As the boat was being lowered into the ocean, it contained 49 passengers. Although Kate didn’t share many details with family on the events that unfolded thereafter, the boat ended up containing 69 passengers when they were picked up by the Carpathia (the rescue ship that arrived at 4 a.m. to take on the 705 survivors).
“She never talked about what she saw (in the water) or much of what happened,” David said. “She said the biggest struggle for her was boarding the Carpathia with the 2-year-old. And then on the Carpathia, they were broken down by class again, and the woman she had helped picked up her children, didn’t say anything, and didn’t offer my grand-grandmother any help.”
Kate never found out what happened to the two Irish men who had saved her. Of the 709 third-class passengers, 537 died (75 percent). Only 13 percent of those survivors (59) were men.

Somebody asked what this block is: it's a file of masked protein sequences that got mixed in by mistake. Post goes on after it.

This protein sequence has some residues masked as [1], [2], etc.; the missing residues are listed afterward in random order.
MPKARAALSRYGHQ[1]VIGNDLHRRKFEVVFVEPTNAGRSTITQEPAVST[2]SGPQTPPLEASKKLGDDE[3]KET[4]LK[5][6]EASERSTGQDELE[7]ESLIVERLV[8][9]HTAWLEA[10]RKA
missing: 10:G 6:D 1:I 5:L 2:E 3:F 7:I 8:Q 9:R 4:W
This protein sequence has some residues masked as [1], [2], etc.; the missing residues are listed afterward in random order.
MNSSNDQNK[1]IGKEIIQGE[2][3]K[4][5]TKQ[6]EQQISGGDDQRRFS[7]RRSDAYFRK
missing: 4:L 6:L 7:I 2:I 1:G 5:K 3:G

Kate, of course, made it to New York. William joined. They were married. She worked as a maid, and he worked somewhat ironically in a shipyard.
Soon, however, their luck followed them again when William bought tenement housing in Manhattan, which would turn into them owning a block of real estate in New York City and original stock in AT&T, among other good fortunes.
Kate lived to be only 60, dying of a stroke. Kate and William’s son, Peter Arkins (David’s grandfather), was only in his 20s when she died. David never met her, of course. But the few times Kate shared her stories of the Titanic with family were preserved in memory, as well as in books and articles about the event that featured her.
“Everything’s documented with the boat, including names and ages,” David said, adding that a second Kate Connolly (a second-class passenger who died on the ship) has resulted in some confused reports.